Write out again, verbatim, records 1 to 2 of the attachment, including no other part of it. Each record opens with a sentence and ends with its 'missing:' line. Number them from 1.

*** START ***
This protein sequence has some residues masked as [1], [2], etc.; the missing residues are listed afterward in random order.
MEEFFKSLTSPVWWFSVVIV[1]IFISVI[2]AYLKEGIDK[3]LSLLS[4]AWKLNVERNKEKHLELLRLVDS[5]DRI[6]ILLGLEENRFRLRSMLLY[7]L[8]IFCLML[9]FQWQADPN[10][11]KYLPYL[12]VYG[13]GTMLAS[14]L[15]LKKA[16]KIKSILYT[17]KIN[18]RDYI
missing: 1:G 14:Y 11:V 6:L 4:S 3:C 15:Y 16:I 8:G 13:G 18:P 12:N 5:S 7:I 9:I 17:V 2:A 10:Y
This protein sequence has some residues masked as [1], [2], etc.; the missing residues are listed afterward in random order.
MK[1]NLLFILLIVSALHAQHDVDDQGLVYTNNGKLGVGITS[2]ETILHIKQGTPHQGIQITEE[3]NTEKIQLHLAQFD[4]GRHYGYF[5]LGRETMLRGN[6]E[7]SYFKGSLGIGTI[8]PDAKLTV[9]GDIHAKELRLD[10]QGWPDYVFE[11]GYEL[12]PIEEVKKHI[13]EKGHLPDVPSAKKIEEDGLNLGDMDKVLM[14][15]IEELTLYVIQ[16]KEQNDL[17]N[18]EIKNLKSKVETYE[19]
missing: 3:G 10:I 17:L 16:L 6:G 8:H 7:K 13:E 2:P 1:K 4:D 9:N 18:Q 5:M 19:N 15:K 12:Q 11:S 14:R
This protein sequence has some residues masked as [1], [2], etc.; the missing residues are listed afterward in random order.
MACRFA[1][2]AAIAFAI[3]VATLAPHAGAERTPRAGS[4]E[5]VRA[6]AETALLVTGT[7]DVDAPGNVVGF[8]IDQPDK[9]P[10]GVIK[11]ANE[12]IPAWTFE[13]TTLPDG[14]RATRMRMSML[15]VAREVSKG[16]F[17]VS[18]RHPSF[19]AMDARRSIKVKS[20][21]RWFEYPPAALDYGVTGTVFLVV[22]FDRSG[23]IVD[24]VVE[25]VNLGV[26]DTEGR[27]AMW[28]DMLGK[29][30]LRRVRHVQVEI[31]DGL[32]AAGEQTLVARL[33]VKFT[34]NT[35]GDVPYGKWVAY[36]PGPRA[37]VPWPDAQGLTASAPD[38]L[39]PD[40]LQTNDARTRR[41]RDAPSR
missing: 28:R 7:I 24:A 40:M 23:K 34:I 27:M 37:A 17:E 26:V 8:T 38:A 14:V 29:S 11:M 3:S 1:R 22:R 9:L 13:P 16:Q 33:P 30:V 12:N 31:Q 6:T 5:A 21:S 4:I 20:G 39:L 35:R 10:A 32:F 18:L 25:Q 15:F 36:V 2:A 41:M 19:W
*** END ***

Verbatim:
This protein sequence has some residues masked as [1], [2], etc.; the missing residues are listed afterward in random order.
MEEFFKSLTSPVWWFSVVIV[1]IFISVI[2]AYLKEGIDK[3]LSLLS[4]AWKLNVERNKEKHLELLRLVDS[5]DRI[6]ILLGLEENRFRLRSMLLY[7]L[8]IFCLML[9]FQWQADPN[10][11]KYLPYL[12]VYG[13]GTMLAS[14]L[15]LKKA[16]KIKSILYT[17]KIN[18]RDYI
missing: 1:G 14:Y 11:V 6:L 4:S 3:C 15:Y 16:I 8:G 13:G 18:P 12:N 5:S 7:I 9:I 17:V 2:A 10:Y
This protein sequence has some residues masked as [1], [2], etc.; the missing residues are listed afterward in random order.
MK[1]NLLFILLIVSALHAQHDVDDQGLVYTNNGKLGVGITS[2]ETILHIKQGTPHQGIQITEE[3]NTEKIQLHLAQFD[4]GRHYGYF[5]LGRETMLRGN[6]E[7]SYFKGSLGIGTI[8]PDAKLTV[9]GDIHAKELRLD[10]QGWPDYVFE[11]GYEL[12]PIEEVKKHI[13]EKGHLPDVPSAKKIEEDGLNLGDMDKVLM[14][15]IEELTLYVIQ[16]KEQNDL[17]N[18]EIKNLKSKVETYE[19]
missing: 3:G 10:I 17:L 16:L 6:G 8:H 7:K 13:E 2:P 1:K 4:D 9:N 18:Q 5:M 19:N 15:K 12:Q 11:S 14:R